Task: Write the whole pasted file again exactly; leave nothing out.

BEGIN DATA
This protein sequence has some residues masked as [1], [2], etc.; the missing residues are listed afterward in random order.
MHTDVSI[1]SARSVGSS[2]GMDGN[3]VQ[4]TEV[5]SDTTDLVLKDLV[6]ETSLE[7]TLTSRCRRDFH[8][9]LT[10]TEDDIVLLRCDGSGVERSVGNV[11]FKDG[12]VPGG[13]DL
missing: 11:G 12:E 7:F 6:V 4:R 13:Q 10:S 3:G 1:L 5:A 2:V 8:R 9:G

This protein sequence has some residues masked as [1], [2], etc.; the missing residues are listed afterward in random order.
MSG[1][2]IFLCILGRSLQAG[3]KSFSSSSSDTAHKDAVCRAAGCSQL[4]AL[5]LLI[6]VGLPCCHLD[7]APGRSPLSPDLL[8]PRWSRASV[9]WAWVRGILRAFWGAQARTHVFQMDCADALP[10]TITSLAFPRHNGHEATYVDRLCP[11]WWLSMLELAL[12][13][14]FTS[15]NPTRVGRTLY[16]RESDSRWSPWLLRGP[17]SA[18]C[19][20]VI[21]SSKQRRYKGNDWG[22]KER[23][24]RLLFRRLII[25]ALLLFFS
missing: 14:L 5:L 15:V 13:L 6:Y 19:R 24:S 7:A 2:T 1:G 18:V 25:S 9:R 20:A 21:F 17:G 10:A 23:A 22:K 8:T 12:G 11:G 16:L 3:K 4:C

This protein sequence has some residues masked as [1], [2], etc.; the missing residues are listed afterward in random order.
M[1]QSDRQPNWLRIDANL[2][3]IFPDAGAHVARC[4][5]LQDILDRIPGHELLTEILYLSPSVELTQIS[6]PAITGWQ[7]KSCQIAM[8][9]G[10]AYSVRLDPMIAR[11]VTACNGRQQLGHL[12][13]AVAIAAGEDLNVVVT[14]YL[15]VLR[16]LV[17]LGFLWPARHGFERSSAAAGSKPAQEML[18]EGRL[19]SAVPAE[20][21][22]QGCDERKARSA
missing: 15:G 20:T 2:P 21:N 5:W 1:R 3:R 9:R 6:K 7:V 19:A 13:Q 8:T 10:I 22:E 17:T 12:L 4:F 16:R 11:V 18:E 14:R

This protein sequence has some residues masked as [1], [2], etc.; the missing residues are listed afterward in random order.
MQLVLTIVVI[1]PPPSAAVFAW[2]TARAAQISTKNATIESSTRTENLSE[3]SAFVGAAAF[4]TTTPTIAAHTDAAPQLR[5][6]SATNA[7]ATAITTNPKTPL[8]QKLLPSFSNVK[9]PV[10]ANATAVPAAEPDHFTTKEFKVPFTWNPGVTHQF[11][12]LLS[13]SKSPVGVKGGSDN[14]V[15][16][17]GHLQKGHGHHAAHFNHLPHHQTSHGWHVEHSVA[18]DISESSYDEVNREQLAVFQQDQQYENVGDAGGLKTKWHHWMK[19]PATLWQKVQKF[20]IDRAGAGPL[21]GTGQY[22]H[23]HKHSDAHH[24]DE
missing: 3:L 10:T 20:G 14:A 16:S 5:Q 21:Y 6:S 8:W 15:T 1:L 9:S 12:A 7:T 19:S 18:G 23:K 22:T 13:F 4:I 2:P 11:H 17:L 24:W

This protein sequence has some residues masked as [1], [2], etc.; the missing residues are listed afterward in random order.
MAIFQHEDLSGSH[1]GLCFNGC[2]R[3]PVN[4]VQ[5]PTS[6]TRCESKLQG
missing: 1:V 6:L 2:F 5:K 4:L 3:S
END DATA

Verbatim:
This protein sequence has some residues masked as [1], [2], etc.; the missing residues are listed afterward in random order.
MHTDVSI[1]SARSVGSS[2]GMDGN[3]VQ[4]TEV[5]SDTTDLVLKDLV[6]ETSLE[7]TLTSRCRRDFH[8][9]LT[10]TEDDIVLLRCDGSGVERSVGNV[11]FKDG[12]VPGG[13]DL
missing: 11:G 12:E 7:F 6:V 4:R 13:Q 10:S 3:G 1:L 5:A 2:V 8:R 9:G

This protein sequence has some residues masked as [1], [2], etc.; the missing residues are listed afterward in random order.
MSG[1][2]IFLCILGRSLQAG[3]KSFSSSSSDTAHKDAVCRAAGCSQL[4]AL[5]LLI[6]VGLPCCHLD[7]APGRSPLSPDLL[8]PRWSRASV[9]WAWVRGILRAFWGAQARTHVFQMDCADALP[10]TITSLAFPRHNGHEATYVDRLCP[11]WWLSMLELAL[12][13][14]FTS[15]NPTRVGRTLY[16]RESDSRWSPWLLRGP[17]SA[18]C[19][20]VI[21]SSKQRRYKGNDWG[22]KER[23][24]RLLFRRLII[25]ALLLFFS
missing: 14:L 5:L 15:V 13:L 6:Y 19:R 24:S 7:A 2:T 1:G 18:V 25:S 9:R 20:A 21:F 17:G 10:A 23:A 22:K 8:T 12:G 11:G 16:L 3:K 4:C

This protein sequence has some residues masked as [1], [2], etc.; the missing residues are listed afterward in random order.
M[1]QSDRQPNWLRIDANL[2][3]IFPDAGAHVARC[4][5]LQDILDRIPGHELLTEILYLSPSVELTQIS[6]PAITGWQ[7]KSCQIAM[8][9]G[10]AYSVRLDPMIAR[11]VTACNGRQQLGHL[12][13]AVAIAAGEDLNVVVT[14]YL[15]VLR[16]LV[17]LGFLWPARHGFERSSAAAGSKPAQEML[18]EGRL[19]SAVPAE[20][21][22]QGCDERKARSA
missing: 15:G 20:T 2:P 21:N 5:W 1:R 3:R 9:R 6:K 7:V 19:A 13:Q 8:T 10:I 22:E 17:T 12:L 4:F 16:R 11:V 18:E 14:R

This protein sequence has some residues masked as [1], [2], etc.; the missing residues are listed afterward in random order.
MQLVLTIVVI[1]PPPSAAVFAW[2]TARAAQISTKNATIESSTRTENLSE[3]SAFVGAAAF[4]TTTPTIAAHTDAAPQLR[5][6]SATNA[7]ATAITTNPKTPL[8]QKLLPSFSNVK[9]PV[10]ANATAVPAAEPDHFTTKEFKVPFTWNPGVTHQF[11][12]LLS[13]SKSPVGVKGGSDN[14]V[15][16][17]GHLQKGHGHHAAHFNHLPHHQTSHGWHVEHSVA[18]DISESSYDEVNREQLAVFQQDQQYENVGDAGGLKTKWHHWMK[19]PATLWQKVQKF[20]IDRAGAGPL[21]GTGQY[22]H[23]HKHSDAHH[24]DE
missing: 3:L 10:T 20:G 14:A 16:S 5:Q 21:Y 6:S 8:W 15:T 1:L 9:S 12:A 7:T 19:S 18:G 23:K 22:T 13:F 4:I 2:P 11:H 17:L 24:W

This protein sequence has some residues masked as [1], [2], etc.; the missing residues are listed afterward in random order.
MAIFQHEDLSGSH[1]GLCFNGC[2]R[3]PVN[4]VQ[5]PTS[6]TRCESKLQG
missing: 1:V 6:L 2:F 5:K 4:L 3:S